WhatsApp, Facebook and Twitter, WeChat

In a very surprising move, Facebook announced that it has entered into a definitive agreement to purchase WhatsApp Messenger, which has gained a very large following of users over the past year.

This acquisition is surprising for two reasons: WhatsApp continuing to shout its continuing independence and the fact that Facebook already has its own messaging app. This acquisition also happened right on the heels of Viber’s acquisition.

The acquisition of WhatsApp will be made for a total of approximately $16 billion, including $4 billion in cash and approximately $12 billion worth of Facebook shares. The agreement also provides for “an additional $3 billion in restricted stock units to be granted to WhatsApp’s founders and employees that will vest over four years subsequent to closing” according to the social network.

“WhatsApp is a simple, fast and reliable mobile messaging service that is used by over 450 million people on every major mobile platform,” says Facebook CEO Mark Zuckerberg. “More than 1 million people sign up for WhatsApp every day and it is on its way to connecting one billion people. More and more people rely on WhatsApp to communicate with all of their contacts every day”.

WhatsApp will “remain autonomous and operate independently”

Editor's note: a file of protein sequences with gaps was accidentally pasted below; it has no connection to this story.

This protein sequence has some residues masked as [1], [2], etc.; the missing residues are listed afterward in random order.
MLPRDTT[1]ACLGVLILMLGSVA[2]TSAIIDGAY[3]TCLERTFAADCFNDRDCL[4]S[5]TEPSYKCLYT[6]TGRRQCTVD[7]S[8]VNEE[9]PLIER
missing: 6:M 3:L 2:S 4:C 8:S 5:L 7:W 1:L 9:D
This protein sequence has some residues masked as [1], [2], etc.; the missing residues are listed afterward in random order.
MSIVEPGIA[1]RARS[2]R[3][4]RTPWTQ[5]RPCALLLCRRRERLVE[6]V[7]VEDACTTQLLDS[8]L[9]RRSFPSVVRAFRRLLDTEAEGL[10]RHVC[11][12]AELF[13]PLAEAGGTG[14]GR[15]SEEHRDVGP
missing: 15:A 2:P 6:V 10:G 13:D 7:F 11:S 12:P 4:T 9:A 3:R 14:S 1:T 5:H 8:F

Despite some fears that may arise from this acquisition, the social network assures that WhatsApp will “remain autonomous and operate independently” so you should not notice a difference in your WhatsApp service, at least for the time being.

“You can continue to use WhatsApp no matter where in the world you are, or what smartphone you’re using, says WhatsApp co-founder, Jan Koum. “And you can still count on absolutely no ads interrupting your communication. There would have been no partnership between our two companies if we had to compromise on the core principles that will always define our company, our vision and our product.”

Facebook also owns Instagram, so it will be interesting to see if these two might begin to converge in the future.

What do you think of the buyout? Was it a good idea? Sound off in the comments!

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By Josh Robert Nay

Josh Robert Nay is the founder and Editor-in-Chief of TruTower. He has worked in the telecommunications industry since 2003 and specializes in GSM based technology. He also uses (too many) VoIP apps and is a long-time user of BlackBerry, Android, and Windows Phone. He adores anything having to do with space exploration and writing. In addition to the links below, he can be found on LinkedIn and can also be found on his website at http://www.joshrobertnay.com.